An Oklahoma board approved the nation’s first religious charter school, agreeing to publicly fund a school where Catholic teachings will be incorporated into lessons throughout the day — and testing the constitutional bounds of taxpayer funding for religious education.
The new online school was created in part to provide Catholic education for students in rural areas that do not have a private Catholic school nearby. The school, which will enroll students in grades K–12, was set up intentionally to test the legal limits of taxpayer funding for religious schools.
“This decision runs afoul of state law and the U.S. Constitution. All charter schools are public schools, and as such must be nonsectarian,” said Nina Rees, the president and CEO of the National Alliance for Public Charter Schools, an advocacy group. “The Archdiocese of Oklahoma City is trying to make charter schools into something they are not.”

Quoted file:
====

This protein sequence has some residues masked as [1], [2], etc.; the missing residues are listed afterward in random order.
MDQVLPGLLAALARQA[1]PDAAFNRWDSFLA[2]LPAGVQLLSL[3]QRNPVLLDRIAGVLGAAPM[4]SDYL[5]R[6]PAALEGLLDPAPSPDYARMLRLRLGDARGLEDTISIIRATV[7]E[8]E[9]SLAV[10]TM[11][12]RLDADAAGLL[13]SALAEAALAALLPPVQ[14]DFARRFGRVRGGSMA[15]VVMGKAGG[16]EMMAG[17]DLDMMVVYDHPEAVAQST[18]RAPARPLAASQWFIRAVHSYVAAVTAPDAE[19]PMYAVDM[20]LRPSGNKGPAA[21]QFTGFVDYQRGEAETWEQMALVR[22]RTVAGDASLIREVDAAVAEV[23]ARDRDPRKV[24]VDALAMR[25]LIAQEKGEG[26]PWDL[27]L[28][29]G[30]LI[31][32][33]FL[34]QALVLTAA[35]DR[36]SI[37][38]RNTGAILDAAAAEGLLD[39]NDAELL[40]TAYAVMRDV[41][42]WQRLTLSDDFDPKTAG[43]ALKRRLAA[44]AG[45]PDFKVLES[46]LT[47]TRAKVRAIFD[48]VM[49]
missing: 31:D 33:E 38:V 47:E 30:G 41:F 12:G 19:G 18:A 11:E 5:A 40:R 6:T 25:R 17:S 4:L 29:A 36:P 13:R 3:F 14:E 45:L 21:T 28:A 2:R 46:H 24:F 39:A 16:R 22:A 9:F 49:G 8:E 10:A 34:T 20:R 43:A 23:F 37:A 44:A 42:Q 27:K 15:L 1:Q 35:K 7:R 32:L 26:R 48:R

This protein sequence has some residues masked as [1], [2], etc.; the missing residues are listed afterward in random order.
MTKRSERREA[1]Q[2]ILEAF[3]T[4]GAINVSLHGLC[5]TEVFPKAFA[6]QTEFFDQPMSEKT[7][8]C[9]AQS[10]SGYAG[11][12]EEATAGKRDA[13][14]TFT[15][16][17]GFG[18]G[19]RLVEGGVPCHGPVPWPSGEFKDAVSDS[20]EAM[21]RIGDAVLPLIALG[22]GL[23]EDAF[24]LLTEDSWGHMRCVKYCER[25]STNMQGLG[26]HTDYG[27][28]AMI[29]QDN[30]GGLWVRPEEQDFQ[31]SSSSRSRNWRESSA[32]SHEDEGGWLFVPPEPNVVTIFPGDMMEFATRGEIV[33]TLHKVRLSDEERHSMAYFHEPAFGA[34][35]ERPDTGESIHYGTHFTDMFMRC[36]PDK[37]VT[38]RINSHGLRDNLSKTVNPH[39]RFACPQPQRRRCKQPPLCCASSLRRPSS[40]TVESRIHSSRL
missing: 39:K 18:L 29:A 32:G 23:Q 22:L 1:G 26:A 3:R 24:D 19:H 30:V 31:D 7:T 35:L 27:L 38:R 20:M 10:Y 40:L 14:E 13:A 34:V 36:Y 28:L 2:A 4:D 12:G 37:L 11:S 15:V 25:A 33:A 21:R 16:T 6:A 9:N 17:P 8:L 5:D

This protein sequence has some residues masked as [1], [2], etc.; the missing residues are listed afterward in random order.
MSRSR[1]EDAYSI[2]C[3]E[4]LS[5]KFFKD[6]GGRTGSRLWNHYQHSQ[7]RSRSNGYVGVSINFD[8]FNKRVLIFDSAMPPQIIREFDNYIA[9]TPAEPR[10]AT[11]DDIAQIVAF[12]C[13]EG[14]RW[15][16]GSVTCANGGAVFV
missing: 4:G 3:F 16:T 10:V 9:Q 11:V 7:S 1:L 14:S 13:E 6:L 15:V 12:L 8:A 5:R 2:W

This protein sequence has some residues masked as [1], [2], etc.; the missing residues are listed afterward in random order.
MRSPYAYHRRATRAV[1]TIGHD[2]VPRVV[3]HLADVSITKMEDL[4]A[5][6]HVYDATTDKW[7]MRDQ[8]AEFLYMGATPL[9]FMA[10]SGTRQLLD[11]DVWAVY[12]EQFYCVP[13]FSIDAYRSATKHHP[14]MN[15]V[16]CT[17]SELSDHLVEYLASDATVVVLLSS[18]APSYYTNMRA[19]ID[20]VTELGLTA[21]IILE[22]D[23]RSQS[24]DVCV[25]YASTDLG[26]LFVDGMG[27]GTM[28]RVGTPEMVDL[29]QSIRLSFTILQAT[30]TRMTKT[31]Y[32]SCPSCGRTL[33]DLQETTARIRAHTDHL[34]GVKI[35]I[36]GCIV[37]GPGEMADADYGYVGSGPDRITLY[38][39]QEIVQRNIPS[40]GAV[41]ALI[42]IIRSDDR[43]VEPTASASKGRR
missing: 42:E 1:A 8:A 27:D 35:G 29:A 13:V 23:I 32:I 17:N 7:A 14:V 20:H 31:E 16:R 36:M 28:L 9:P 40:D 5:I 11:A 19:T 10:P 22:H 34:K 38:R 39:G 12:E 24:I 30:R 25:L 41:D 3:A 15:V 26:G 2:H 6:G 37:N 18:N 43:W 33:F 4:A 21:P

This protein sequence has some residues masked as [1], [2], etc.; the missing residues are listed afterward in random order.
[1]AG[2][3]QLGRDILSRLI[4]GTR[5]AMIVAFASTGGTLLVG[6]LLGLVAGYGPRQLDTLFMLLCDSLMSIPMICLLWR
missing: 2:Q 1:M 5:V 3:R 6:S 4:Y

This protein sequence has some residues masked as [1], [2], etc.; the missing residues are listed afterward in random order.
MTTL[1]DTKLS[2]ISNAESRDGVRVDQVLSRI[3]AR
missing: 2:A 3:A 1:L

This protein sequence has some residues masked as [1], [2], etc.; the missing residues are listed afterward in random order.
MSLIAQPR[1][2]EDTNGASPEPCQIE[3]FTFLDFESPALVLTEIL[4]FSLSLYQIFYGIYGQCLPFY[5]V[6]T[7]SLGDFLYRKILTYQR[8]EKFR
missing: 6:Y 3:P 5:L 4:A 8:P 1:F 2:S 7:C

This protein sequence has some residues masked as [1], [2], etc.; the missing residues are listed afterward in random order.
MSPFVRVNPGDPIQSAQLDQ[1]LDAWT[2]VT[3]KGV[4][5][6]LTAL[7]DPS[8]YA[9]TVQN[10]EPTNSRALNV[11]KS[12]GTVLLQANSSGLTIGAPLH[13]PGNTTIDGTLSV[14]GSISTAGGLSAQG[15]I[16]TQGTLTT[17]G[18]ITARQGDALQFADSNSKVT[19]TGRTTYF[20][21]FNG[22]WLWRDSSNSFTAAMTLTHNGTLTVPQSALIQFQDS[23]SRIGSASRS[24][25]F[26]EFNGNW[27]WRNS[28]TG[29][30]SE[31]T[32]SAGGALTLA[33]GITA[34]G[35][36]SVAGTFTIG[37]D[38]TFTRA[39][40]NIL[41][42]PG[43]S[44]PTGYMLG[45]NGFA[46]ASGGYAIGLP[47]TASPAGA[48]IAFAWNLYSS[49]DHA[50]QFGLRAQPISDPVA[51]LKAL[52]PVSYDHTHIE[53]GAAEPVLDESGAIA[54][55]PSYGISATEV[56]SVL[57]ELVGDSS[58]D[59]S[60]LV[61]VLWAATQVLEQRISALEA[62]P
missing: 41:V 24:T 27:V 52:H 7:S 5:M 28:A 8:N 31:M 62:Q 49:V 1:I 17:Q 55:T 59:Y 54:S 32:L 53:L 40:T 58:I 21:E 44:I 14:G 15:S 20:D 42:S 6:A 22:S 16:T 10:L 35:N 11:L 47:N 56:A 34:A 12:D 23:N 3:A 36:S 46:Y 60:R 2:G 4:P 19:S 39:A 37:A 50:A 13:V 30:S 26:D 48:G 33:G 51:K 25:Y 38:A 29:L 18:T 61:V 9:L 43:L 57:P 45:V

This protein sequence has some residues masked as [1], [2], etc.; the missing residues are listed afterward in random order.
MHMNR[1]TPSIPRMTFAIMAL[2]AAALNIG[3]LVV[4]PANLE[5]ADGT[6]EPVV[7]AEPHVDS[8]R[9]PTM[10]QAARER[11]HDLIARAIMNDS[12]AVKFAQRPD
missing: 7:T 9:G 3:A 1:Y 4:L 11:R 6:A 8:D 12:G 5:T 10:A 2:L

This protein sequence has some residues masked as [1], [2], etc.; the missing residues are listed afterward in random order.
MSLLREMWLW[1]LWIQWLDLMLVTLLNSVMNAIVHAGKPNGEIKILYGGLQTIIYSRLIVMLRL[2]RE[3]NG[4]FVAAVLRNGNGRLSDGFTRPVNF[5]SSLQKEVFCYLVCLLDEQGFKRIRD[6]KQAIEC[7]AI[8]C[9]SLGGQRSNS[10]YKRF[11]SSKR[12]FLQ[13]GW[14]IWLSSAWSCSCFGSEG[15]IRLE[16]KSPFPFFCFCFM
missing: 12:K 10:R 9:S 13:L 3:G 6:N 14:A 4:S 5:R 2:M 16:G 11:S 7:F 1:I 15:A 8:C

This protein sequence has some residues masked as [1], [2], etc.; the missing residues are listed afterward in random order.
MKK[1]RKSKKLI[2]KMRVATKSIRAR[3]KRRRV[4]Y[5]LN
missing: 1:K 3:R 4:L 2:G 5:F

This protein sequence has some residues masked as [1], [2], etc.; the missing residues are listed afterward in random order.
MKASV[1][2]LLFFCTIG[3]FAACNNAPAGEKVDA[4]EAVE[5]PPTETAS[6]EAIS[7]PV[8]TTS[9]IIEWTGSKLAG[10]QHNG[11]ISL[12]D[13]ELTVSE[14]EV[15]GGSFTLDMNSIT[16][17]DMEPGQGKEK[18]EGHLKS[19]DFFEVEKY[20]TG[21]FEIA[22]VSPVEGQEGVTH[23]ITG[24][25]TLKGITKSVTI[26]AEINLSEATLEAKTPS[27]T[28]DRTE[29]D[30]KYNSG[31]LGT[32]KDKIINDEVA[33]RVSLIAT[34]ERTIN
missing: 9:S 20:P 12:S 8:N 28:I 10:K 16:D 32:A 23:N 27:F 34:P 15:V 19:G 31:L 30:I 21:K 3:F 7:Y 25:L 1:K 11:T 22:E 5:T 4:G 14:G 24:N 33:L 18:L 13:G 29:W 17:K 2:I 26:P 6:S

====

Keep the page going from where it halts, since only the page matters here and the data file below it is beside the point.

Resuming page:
The move is part of a conservative push to expand the boundaries of school choice, giving families more taxpayer-funded options for religious education.
A drive to break down the once-solid wall between public funding and religious education has already made significant gains. Over the past six years, a conservative U.S. Supreme Court has issued three rulings that religious institutions could not be excluded from taxpayer-funded programs that were available to others.The Washington Post, June 5